The award announcement includes a description of her work (with further links), basically she does health care economics at MIT. In particular she considers when IP restrictions might hinder rather than support further innovation. Here is her home page, she also has interesting papers on prizes. Here is her research statement (pdf), interesting throughout, a very good selection from the committee.
Elsewhere, Matthew Desmond works on eviction as a cause and not just a symptom of poverty.
And that is by a clear margin. Columbia is number two. Harvard is number eleven. UCSB > MIT. None for Oxford.
The list is here, excluding literature and peace prizes.
As for countries, the United States is a very clear number one and the UK is number two. Other than Japan, Asia barely has any at all.
Or is it a novella? The Widower, by Mohamed Latiff Mohamed, was not recommended to me by anyone, but I found it during my recent browse in Singapore Kinokuniya. It starts with the meditations of a man whose wife has passed away and who then delves into his obsessions.
Although the book was published in the 1990s, it was translated into English only this year; I hope Michael Orthofer at Literary Saloon is paying attention. But alas it is not for sale on U.S. Amazon.
Here is my earlier post on what are the Singaporean literary classics, there were a few good answers in the comments.
John Nash and his wife died yesterday in a car accident.
CNN: Nash, who won the Nobel Prize for Economics in 1994, was known for his work in game theory, and his personal struggle with paranoid schizophrenia. His life story inspired the 2001 Oscar-winning film “A Beautiful Mind” starring Russell Crowe and Jennifer Connelly as the Nashes.
Nash’s 27 page dissertation would eventually win him a Nobel prize in economics. Nash’s dissertation extended von Neumann and Morgenstern’s theory of games from cooperative, bargaining-type solutions to non-cooperative solutions in which each player is assumed to act in their self-interest and in so doing made the theory tremendously more relevant to economics, business, political science, and even theories of animal behavior and evolution.
One of the least-convincing tropes of financial journalism is the article explaining how business firms can increase profits and at the same time engage in some conventional, culturally-approved, do-good activity such as improving the environment, saving energy, or helping the poor. The latest version is how to increase profits by increasing wages.
Here is James Surowiecki writing in the New Yorker:
A substantial body of research suggests that it can make sense to pay above-market wages—economists call them “efficiency wages.” If you pay people better, they are more likely to stay, which saves money; job turnover was costing Aetna a hundred and twenty million dollars a year. Better-paid employees tend to work harder, too. The most famous example in business history is Henry Ford’s decision, in 1914, to start paying his workers the then handsome sum of five dollars a day. Working on the Model T assembly line was an unpleasant job. Workers had been quitting in huge numbers or simply not showing up for work. Once Ford started paying better, job turnover and absenteeism plummeted, and productivity and profits rose.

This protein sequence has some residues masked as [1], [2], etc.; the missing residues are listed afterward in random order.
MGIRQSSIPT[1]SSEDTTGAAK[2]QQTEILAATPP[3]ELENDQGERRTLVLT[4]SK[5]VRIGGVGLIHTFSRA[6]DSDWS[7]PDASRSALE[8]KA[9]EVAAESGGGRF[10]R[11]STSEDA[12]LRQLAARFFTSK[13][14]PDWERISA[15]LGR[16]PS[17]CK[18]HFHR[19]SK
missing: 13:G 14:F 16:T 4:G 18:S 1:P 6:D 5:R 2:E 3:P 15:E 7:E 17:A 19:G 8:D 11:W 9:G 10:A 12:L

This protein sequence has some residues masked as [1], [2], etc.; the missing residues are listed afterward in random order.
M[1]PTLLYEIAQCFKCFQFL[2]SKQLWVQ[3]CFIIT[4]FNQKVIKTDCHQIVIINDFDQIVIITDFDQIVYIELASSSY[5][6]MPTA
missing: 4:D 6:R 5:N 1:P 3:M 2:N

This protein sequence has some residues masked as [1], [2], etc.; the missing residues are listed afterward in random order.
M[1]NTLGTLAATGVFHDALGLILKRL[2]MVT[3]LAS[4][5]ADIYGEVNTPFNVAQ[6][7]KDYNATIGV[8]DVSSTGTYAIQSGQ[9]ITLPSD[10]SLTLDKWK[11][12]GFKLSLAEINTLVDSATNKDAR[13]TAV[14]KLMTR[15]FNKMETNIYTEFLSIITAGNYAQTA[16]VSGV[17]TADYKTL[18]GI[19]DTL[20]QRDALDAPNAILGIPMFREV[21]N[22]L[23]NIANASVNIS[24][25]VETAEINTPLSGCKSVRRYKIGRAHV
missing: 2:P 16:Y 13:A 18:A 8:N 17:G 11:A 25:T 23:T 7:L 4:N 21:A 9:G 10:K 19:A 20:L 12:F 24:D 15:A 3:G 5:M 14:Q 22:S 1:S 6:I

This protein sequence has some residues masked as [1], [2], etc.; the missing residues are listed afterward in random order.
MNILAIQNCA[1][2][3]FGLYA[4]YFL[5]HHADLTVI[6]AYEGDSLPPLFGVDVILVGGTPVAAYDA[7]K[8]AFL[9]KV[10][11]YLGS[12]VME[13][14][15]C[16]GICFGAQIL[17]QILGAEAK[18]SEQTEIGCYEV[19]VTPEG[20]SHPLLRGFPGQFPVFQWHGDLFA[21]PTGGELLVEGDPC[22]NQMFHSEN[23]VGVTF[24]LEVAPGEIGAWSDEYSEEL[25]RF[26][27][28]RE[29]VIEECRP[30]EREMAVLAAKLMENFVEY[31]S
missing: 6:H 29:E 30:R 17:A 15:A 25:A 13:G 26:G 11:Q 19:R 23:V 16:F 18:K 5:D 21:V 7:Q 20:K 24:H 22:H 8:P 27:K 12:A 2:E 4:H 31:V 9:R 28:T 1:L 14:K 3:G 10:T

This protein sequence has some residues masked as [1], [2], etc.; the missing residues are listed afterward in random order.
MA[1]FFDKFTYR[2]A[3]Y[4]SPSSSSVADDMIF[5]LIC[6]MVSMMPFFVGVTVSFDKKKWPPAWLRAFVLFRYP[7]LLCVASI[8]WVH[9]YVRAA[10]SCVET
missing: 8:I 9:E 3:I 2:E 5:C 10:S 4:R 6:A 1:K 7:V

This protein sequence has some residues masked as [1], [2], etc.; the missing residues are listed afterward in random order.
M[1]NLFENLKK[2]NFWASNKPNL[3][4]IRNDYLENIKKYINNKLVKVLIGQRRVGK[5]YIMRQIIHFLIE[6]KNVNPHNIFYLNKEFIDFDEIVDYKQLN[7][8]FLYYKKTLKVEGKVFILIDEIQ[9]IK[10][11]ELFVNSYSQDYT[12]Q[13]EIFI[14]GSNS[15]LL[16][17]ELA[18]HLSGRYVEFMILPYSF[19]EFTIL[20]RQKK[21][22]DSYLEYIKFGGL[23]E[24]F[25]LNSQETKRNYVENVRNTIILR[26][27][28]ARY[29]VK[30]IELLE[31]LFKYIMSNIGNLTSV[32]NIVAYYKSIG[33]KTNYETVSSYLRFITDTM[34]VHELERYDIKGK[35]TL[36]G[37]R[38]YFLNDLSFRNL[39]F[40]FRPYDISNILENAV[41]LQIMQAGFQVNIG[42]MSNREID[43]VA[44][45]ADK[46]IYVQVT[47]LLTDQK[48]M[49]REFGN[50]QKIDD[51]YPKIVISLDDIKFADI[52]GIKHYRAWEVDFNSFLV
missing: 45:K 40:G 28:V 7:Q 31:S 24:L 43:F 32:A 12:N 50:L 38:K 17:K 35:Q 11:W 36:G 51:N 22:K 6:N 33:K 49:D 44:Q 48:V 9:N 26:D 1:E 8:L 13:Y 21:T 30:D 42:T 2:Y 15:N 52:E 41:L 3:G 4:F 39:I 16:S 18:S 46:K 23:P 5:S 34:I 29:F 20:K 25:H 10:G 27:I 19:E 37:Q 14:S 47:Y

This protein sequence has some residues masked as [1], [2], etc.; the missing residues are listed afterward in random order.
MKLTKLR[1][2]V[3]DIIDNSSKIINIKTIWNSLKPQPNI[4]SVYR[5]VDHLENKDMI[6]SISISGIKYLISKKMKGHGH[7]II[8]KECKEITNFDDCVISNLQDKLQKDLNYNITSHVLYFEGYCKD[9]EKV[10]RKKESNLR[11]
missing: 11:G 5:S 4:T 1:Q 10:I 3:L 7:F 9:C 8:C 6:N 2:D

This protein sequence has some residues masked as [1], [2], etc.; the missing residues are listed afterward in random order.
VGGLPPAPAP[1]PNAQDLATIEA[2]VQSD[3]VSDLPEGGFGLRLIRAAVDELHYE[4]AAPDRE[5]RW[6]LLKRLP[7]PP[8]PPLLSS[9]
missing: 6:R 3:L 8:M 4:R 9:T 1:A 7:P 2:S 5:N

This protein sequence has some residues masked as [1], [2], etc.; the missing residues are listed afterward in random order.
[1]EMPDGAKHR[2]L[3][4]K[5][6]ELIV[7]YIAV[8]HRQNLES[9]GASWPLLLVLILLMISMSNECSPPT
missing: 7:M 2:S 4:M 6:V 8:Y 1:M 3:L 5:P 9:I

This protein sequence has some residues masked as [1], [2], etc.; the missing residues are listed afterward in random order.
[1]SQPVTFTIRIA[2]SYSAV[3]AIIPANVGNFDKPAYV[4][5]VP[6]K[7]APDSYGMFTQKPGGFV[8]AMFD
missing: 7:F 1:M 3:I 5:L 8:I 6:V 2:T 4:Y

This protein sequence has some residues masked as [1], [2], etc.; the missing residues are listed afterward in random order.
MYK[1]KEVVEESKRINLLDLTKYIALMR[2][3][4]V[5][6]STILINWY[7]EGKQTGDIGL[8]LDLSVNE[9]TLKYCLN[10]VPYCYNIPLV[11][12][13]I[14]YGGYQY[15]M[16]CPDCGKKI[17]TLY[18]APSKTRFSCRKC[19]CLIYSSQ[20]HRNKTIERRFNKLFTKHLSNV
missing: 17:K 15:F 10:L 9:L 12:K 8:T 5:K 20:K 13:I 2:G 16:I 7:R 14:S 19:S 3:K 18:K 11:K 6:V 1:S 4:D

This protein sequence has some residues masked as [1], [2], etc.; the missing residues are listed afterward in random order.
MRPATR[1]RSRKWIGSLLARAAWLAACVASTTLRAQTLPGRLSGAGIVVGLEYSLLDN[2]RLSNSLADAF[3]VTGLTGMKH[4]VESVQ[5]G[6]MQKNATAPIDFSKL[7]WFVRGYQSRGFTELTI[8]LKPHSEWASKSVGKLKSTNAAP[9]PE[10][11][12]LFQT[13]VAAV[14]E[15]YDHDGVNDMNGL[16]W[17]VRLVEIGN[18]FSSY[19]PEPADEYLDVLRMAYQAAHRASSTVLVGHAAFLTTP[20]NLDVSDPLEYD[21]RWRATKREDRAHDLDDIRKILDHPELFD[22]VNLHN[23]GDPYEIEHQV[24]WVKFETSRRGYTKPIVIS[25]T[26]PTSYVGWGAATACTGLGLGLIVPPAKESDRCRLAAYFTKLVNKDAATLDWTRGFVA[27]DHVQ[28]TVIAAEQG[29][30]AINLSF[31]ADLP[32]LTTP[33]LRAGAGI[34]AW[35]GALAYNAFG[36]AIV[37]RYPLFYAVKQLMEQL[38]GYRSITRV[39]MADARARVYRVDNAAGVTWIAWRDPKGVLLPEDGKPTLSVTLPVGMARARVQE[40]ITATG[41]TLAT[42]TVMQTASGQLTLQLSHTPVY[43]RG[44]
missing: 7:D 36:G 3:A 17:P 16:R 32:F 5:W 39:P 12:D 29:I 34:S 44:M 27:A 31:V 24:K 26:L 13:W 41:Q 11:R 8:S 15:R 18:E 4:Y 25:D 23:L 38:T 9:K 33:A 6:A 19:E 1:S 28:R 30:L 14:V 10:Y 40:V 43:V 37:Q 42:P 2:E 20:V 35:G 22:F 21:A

Walter Frick writing in the Harvard Business Review agrees:
The theory of efficiency wages…suggests that firms sometimes have an incentive to pay workers more than the going rate because doing so attracts better candidates, motivates them to work harder, and encourages them to stay at the company longer.
There are two problems with this story, one obvious and one not-so obvious. The not so-obvious problem is that the economists who developed the theory of efficiency wages (including Shapiro and Stiglitz, Akerlof and Yellen and Yellen) had no illusions that they were helping business firms to discover a new way to increase profits. The economists who developed efficiency wage theory were trying to explain persistent unemployment. Hence the title of Janet Yellen’s famous survey, Efficiency Wage Models of Unemployment.
The question that motivated efficiency wage theory was not why firms should raise wages but why firms don’t cut wages when they should. The answer they gave was that firms don’t cut wages despite unemployment because they fear that workers will respond to lower wages with reduced productivity. Thus, here is Akerlof and Yellen explaining that when workers demand “fair” wages they create unemployment.
…according to the fair wage-effort hypothesis, workers proportionately withdraw effort as their actual wage falls short of their fair wage. Such behavior causes unemployment…
In the original efficiency wage literature there is no wishful thinking–no idea that we can have more of everything that we want without tradeoffs. Instead of being desirable, the efficiency wage is a problem because lower wages would reduce unemployment and be better for the economy as a whole.
Instead of letting us bask in wishful thinking the real efficiency wage theory suggests unpleasant tradeoffs. Yellen, for example, suggests that if it were cheap, greater monitoring of workers would lower unemployment as would allowing workers to take low-pay or no-pay internships for trial periods. In our paper on asymmetric information, Tyler and I make such unpleasant tradeoffs clear: